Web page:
DETROIT– Derek Lalonde held up a jersey after the Detroit Red Wings unveiled him as their new coach on Friday. To his left was General Manager Steve Yzerman, smiling broadly, and the connection was obvious.
Yzerman helped build the Tampa Bay Lightning as GM from 2010 to 2018 and as Senior Advisor from 2018 to 2019.
Lalonde joined Lightning in 2018-19 as Jon Cooper’s assistant. He helped them win the Stanley Cup in 2020 and 2021 and almost won it again this year, losing to the Colorado Avalanche in six games in the Stanley Cup Finals.
But hiring wasn’t that easy, and the road to the Stanley Cup Playoffs won’t be that easy either.
Yzerman only worked with Lalonde for one season, so he didn’t hire him because of their relationship. He received great references for Lalonde in and out of Lightning, and after interviewing him, found that Lalonde’s personality and philosophy suited him best.
Although Lalonde was not a coach in the NHL, he coached Green Bay of the United States Hockey League from 2011-2014, Toledo of the ECHL from 2014-2016, and Iowa of the American Hockey League from 2016-18.
“I expect him to do things his way, not necessarily the Tampa Bay Lightning way or Jon Cooper way,” Yzerman said. “I hired Derek to do it his way and I think he’s smart enough… He got where he got by adapting, by learning and by growing from his experience. “
The Red Wings have a lot to do to adapt, learn and grow. They’ve missed the playoffs for the past six seasons, and when asked why they can’t challenge for the playoffs next season, Lalonde said he had to lower expectations.
“We got great in Tampa when we were literally just…” Lalonde said, his voice trailing off. “We started to focus on the process. I know that sounds cliche, but to sit there and talk about making the playoffs and where we’re going to be, or putting a number on wins, I think that’s stupid and that can hurt you. That can go in the wrong direction.”
Lalonde said Yzerman was “very clear throughout the interview process that this is going to take time.”
There are two processes here: One builds the roster. The other builds the identity of the team – its structure, its style, its habits.
The squad is promising but remains a work in progress.
Yzerman took over as GM on April 19, 2019, and he only had three designs. His first pick was fullback Moritz Seider at No. 6 this year; Seider just won the Calder Trophy for Rookie of the Year. His next first-round pick was a striker Luke Raymond ranked #4 in 2020; Raymond just finished fourth in the Professional Hockey Writers Association’s Calder vote. His next first-round pick was defender Simon Edvinsson at No. 6 in 2021; Edvinsson is 19 and is expected to debut in North America next season.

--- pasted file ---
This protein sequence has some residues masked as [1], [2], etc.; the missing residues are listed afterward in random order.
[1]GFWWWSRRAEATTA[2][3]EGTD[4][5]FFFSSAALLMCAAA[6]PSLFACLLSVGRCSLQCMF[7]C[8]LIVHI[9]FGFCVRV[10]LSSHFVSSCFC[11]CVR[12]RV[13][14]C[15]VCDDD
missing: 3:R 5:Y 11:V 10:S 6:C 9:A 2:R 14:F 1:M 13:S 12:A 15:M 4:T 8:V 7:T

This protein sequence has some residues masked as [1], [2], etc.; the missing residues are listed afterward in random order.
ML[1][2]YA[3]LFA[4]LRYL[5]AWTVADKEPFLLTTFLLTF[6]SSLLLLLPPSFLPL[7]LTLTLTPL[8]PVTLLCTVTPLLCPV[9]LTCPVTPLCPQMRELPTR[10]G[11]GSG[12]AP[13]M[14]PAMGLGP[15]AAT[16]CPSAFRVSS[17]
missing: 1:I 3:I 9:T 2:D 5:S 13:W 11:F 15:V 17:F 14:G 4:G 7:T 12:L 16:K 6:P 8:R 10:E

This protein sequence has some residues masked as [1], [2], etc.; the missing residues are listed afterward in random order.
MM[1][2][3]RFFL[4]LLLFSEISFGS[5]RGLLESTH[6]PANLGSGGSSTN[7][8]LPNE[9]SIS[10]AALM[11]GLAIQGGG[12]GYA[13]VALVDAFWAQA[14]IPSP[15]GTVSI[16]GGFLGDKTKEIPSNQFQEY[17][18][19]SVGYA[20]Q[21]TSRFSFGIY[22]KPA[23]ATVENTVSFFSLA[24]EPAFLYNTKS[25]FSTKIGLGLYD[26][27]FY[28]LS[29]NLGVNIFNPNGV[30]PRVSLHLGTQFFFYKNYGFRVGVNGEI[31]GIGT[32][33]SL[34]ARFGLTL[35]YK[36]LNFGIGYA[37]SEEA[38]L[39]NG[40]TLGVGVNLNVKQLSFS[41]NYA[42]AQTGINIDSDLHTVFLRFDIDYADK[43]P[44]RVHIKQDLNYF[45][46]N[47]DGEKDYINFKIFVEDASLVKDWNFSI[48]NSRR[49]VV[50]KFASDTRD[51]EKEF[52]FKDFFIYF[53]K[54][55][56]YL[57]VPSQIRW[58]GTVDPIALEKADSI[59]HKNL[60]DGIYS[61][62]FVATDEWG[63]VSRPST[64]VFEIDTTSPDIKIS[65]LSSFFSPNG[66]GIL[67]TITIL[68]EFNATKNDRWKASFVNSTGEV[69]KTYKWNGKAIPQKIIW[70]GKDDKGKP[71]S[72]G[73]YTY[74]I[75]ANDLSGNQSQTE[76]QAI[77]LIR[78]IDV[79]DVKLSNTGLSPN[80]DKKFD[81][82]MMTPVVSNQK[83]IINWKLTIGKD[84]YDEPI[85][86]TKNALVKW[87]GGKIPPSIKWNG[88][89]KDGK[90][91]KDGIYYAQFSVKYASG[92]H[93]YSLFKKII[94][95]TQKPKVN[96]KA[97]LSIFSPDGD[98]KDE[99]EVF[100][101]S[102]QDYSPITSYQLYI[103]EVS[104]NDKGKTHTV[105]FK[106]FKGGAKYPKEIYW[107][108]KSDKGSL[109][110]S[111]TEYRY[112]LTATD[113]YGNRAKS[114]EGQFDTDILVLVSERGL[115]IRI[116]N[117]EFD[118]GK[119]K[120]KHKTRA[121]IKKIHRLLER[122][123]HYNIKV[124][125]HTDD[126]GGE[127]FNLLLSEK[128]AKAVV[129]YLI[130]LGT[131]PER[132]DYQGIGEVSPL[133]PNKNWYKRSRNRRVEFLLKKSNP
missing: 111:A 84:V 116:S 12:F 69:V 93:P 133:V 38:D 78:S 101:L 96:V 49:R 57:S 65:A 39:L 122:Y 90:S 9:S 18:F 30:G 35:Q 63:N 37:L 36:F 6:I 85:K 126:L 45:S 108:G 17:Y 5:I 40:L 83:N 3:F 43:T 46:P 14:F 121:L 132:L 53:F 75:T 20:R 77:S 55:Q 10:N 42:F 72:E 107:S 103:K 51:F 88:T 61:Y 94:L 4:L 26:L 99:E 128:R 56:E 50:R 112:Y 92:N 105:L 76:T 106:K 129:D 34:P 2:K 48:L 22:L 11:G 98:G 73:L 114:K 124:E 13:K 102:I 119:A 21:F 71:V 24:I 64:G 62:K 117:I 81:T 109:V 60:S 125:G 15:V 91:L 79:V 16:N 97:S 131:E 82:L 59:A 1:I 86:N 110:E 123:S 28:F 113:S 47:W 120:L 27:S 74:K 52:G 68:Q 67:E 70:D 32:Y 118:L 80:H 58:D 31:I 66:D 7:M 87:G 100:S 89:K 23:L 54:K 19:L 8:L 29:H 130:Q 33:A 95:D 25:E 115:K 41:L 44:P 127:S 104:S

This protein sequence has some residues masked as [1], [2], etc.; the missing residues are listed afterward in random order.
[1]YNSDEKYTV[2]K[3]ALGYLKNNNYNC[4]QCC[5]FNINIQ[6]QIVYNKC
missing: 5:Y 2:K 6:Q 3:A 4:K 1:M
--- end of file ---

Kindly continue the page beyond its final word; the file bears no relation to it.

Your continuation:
“Obviously not all the pieces are there, but at the same time there are some exciting pieces to build around,” said Lalonde. “One of the reasons I was attracted to this job was that you could see a foundation being laid. It’s obviously a long road, but there’s work to be done. There are some things to work with that really excite me as a coach.”
The identity gets a fresh start with Lalonde.
Under Jeff Blashill, the Red Wings were 25th offensively (2.77 goals per game) and 31st defensively (3.78 goals conceded) last season. They were 26th on the power play (16.3 percent) and 32nd on penalties (73.8 percent). Lalonde said it was harder to play him more consistently and manage the puck better.
“It’s my job to start that process and hopefully sooner or later we’ll talk about playoffs, but it’s going to be about the process,” Lalonde said.
Lalonde brought the 2018-19 Lightning, who won 62 games and the Presidents’ Trophy as the NHL’s top regular-season team, only to be defeated by the Columbus Blue Jackets in the first round of the Eastern Conference. They equaled the NHL record for victories for the 1995-96 Red Wings, who won the Presidents’ Trophy that season and lost to the Avalanche in the Western Conference Finals.
Like the Red Wings, who won the trophy in 1997, 1998 and 2002 with Yzerman as captain and in 2008 with Yzerman in front office, the Lightning learned from their experience, changed the way they played and went on to win championships. In this way, the Red Wings now want to emulate the Lightning, and it doesn’t matter if their roster isn’t ready yet.
“Yes, we were in different situations [in Tampa], but we didn’t reach any other level until we played like that and to me that means it doesn’t matter what your staff is like,” said Lalonde. “Are you over gambling? are you up to date It’s those details and habits that will make you win, so those will be our goals.”